No. I Love You. No Gun.
I watched my husband through our kitchen window and my heart ached. He had gone outside to take the call. I thought it was probably not so much for privacy but to shield me from yet another unsettling conversation. He sat at our patio table looking out towards the shimmering, blue Pacific. His favorite wispy clouds dotted the sky on a glorious autumn day. He loved those clouds. But I knew his focus was not on nature’s beauty and that there was nothing about Mother Ocean that gave him any peace that day.
His left arm seemed to be supporting the weight of his entire body as he leaned hard against the chair. His hand clutched the phone too tightly. His head seemed to hang lower each time he finished his side of the conversation.
“I know. . .I know. . .yes, I know. . . it’ll be OK. I know. . .I know.”
I was a newcomer to this anguish he endured. We were newly married, one of those knew-each-other-in-high-school-and-reconnected stories. We were deeply in love and so grateful to have found each other this late in life. Grateful, too, that we had overwhelming support for our new adventure together from friends and family.
We each had two adult children, one daughter, one son. The girls were each the oldest, in their early 30s, launching families, careers and themselves into a world so much more complex than either of us had ever had to confront. The boys were doing what many young men in their 20s do: searching for their place – sometimes naively confident, sometimes annoyingly dismissive of parental suggestions, sometimes frightened little boys unsure of how they would ever support themselves. In addition to sports, cars and the attention of young women, both young men had fascinating creative streaks which is where I found I could always find common ground and an entry point for conversation. But my husband’s son had a special challenge that, thus far in his young life, the years of counseling, medication and love couldn’t beat back; agitation, depression and internal voices were becoming a constant in his life.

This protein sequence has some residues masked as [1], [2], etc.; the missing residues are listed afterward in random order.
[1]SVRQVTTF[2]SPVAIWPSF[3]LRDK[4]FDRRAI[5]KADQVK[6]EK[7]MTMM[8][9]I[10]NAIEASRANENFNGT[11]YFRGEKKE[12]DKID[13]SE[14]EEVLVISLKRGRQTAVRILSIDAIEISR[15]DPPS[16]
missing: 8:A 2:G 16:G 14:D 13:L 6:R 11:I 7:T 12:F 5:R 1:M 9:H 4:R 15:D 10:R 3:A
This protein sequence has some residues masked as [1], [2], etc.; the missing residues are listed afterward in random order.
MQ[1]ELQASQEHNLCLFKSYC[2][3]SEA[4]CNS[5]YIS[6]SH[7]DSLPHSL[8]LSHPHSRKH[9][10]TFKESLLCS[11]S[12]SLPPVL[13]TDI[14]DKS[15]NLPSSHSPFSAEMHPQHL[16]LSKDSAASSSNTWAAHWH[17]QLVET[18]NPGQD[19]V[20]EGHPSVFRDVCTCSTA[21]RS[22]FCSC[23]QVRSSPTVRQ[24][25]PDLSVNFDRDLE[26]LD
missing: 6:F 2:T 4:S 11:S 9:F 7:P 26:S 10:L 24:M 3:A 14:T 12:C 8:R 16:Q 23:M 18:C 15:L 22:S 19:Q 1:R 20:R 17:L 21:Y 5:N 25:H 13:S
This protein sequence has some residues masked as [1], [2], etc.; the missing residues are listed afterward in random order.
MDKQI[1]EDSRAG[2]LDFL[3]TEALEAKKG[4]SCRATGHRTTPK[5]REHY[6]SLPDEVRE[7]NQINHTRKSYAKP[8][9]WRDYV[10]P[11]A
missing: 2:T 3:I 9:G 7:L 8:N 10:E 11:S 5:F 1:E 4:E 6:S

“No. absolutely not. That’s not a good idea. No. You don’t need that. No. I can’t do that. No.”
I walked away way from the window, unsure of what the other side of the conversation sounded like but certain about the weight of my husband’s words. The words were spoken softly but they were adamant and yet sorrowful. They still haunt me.
He held the phone for a moment, rested his hands in his lap and glanced out at the ocean. He stood and I watched his shoulders rise with his breathe then drop with his weariness of the situation. He turned to walk back into the house. I wanted to run away, not from him but from what I knew he as going to say.
“He wants a gun.”
I was wrong. My premonition about the conversation had been incorrect. This was worse.
His son did not get a gun that day or anytime else during the several remaining weeks of his young life. He most likely could have, somewhere, some way, and it’s a miracle that he didn’t. But he did find another way to shut out the pain and we miss him every day.
I do not have a solution to the perplexing tragedy in this country of how to care for and treat those among us who suffer from mental illness. I do not have a solution to the chronic refusal of Congress to make progress, by whatever means possible, to move us as one nation towards a less violent future.
I only know what my husband, a loving and terrified father, had the strength to tell his only son who was angry, frightened and clearly suffering from the mental illness that gripped him: “No. I love you. No gun.”
Pat Cochran-Lockwood is a long-time resident of Laguna Beach. She and her husband author Dennis Lockwood are supporters of Everytown for Gun Safety.